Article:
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Handling the stress of Christmas and New Year

Added 25 Nov 2018

The Christmas and New Year period is drawing near, and it’s important to take pause and take care of your mental health. As we all know, the festive season can be extremely stressful, indeed, the widely used Holmes and Rahe social readjustment scale lists Christmas as an indicator of stress. Add to this various individual factors like bereavement or family conflict and Christmas becomes overwhelming, marching in and thwarting our coping efforts. Therefore, it is important to prepare not just for the turkey and pressies, but for ourselves too.

The cost of stress

The end of the year swiftly approaches, the end of a busy time at work, wrapping up projects and getting ready for a shutdown period. You’ve done hours of overtime, busting your chops for the boss, and gotten your ducks in a line and you’re longing for a break. What happens if you don’t allow yourself to have one? Well, allostatic load, or the ‘cost’ of stress on our bodies, puts us at higher risk of cardiovascular disease, and even premature death. Mentally, chronic stress triggers prolonged activation of biological responses (e.g., secretion of ‘stress hormone’ cortisol) which can cause damage to the brain and body.  Such damage can be seen in impaired functioning of the metabolic (e.g., insulin, fat storage), cardiovascular (e.g., high blood pressure) and immune systems. Therefore, not taking a break from stress can harm our bodies and increase our chances of getting sick.

Christmas shopping

It can be enormously difficult to bring yourself to join the throng of people doing last minute gift buying, but sometimes (often, if you’re unorganised like me), you have to. Not only is it physically exhausting to hustle through the bustling shopping mall, it’s downright anxiety provoking. On top of that, everyone is in the same boat – harried, stretched, and concerned about overspending (again!). One way to get through the Christmas lead-up in a more relaxed fashion is to try doing as much shopping as you can online. Why face the battleground of Westfield when you can do it from the comfort of your own home?

While it can be tough to get around to it, making a budget is the easiest way to avoid overspending. Don’t worry, you don’t need to be a spreadsheet wizard, there are apps you can use to track your spending in the lead up to Christmas (check out ASIC’s TrackMySpend app on the website). If you’ve got a set amount you can afford to spend, make a list of who you need to buy for and assign amounts to each person, then you can find presents that fit the dollar value, a bit like doing a Kris Kringle where there’s a limit on what you can spend. Additionally, you could come to an agreed amount that you and your recipients can spend up to; this helps to avoid the dilemma of feeling you need to keep up with the more extravagant gift-givers.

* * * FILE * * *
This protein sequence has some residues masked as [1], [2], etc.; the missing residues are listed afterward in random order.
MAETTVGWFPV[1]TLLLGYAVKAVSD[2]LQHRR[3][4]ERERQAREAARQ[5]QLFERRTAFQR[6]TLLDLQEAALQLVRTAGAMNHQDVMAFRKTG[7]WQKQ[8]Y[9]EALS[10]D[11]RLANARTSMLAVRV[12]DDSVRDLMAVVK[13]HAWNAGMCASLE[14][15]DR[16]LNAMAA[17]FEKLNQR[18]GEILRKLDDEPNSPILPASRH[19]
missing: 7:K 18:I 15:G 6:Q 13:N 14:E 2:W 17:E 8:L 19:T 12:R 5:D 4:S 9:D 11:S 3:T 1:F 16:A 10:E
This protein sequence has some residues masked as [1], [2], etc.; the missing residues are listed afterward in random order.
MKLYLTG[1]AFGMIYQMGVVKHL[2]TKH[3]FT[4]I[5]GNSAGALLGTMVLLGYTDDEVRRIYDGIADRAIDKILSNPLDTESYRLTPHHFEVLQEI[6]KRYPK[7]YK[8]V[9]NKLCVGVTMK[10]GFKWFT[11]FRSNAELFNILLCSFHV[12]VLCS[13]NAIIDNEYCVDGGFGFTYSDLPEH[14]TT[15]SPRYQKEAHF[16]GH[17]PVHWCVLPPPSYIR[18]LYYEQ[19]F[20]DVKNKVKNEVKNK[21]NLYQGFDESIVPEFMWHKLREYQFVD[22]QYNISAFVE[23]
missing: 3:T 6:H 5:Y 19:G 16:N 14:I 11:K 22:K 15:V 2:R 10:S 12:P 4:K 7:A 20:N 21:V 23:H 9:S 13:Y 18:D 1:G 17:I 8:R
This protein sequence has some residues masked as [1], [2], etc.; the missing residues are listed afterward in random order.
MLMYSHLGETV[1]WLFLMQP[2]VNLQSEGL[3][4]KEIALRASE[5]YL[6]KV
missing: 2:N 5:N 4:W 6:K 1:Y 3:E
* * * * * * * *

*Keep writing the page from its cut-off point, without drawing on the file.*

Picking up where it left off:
Christmas Day expectations

Christmas means something different to each of us. For some people, Christmas signifies a painful reminder of those we cannot share it with; for others, it can be a time of conflict and tension. Additionally, these experiences are often compounded by unrealistic expectations and ideas of what Christmas “should” be like. It’s important to make sure you set realistic expectations of the day and keep in mind that many of the people you’re sharing the day with may be stressed out too. Focusing on an activity is a great way of reducing tension, such as playing backyard cricket, or going to the beach. If there are likely to be tense times, try keeping the gathering short and try to limit the number of Christmas drinks - it may not be the best occasion to accidentally tell Aunt Jean what you really think of her Christmas cake! If you’re missing someone at Christmas, remember that it’s okay (and sometimes necessary) to express your grief. If you can talk about it, you might find it brings you closer. It might also be helpful to change your Christmas routine, instead of having Christmas lunch at home you could go out instead.

New Year, new you?

New Year’s resolutions tend to be overreaching and unrealistic. Rather than setting yourself up to either struggle or even fail to meet your goals, aim for attainable targets. If your plan is to get fit, try not to overdo it and burn out - you’ll be less likely to stick with it, especially if exercise hasn’t been a normal part of your routine. Create a realistic plan; like starting with regular walks before progressing to running with walk breaks to ease into full jogs. You can download apps that help complete beginners progress to become regular runners, one example is C25K (couch to 5k). Also, remember that if you don’t stick to your plan (i.e., skip your training because you’re on holiday for a week) you can just pick up where you left off. It’s easy to feel like giving up because you’ve slipped up.

Take time for yourself this festive season, it’s easy to forget about your own needs when there’s so much to do. Try and make things easier and plan ahead! Be good to yourself and have a lovely summer.

Written by Kate M – ADAVIC Volunteer

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